Workbench Wednesday – Romastonian Low Workbench 2

With my former planing beam cut almost all the way through using my trusty 10-inch circular saw I was left with sawing the last inch of thickness by hand.  Grabbing my equally trusty ancient 3-1/2 t.p.i. handsaw I made short work of the separation, getting almost 1-1/2 inches of cut per stroke.

I then made a nuisance mistake by cutting off the wrong end of the timbers I was only going to make a six-foot bench).  I should have cut of the end with the wainey edges, but instead I cut off the nice crisp end.  So now I had to take a few minutes to plane flat the rounded edge and glue on a new piece in order to make it square.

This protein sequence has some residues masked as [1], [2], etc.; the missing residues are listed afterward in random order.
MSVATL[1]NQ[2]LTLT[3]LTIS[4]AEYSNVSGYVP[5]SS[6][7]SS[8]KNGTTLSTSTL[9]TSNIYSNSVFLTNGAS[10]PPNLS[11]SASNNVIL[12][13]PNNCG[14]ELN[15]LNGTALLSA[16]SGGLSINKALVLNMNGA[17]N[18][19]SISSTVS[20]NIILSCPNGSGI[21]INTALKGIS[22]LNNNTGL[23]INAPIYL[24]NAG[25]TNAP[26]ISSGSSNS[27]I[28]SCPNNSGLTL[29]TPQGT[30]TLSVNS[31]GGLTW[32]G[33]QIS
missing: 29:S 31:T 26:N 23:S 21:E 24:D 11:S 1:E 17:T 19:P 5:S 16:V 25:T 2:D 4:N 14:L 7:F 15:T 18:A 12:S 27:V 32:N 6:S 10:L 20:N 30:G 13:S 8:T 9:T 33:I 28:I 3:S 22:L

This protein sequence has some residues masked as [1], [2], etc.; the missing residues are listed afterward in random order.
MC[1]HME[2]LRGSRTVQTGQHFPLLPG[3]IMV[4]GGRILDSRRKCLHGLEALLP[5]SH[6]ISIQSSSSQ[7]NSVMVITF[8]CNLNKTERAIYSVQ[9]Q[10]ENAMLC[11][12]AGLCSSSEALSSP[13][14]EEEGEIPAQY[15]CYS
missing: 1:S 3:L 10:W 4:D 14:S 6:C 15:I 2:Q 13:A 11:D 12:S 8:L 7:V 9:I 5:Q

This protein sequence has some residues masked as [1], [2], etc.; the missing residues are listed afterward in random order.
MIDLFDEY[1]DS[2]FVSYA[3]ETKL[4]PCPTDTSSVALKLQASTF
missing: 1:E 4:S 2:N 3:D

That I accomplished by just sawing off and hand planing the excess.


With the pieces separated I dove in with my scrub plane to get everything more or less planar by eye.  The beam had a bit of wind in it which became exaggerated (doubled) by the splitting.  Once the mating surfaces were flat-ish, or at least fitted each other nicely,  I got out my fave toothing plane and got it mated for real, ready for the, er, mating.  In this instance I used PVA, in part because I did not know the final environment for the bench but really because I had not prepared hot hide glue in advance and thus had none ready to go when I was determined to execute the glue-up.

It is really comforting and confirming when the squeeze-out is uniform through the length and breadth of the joint.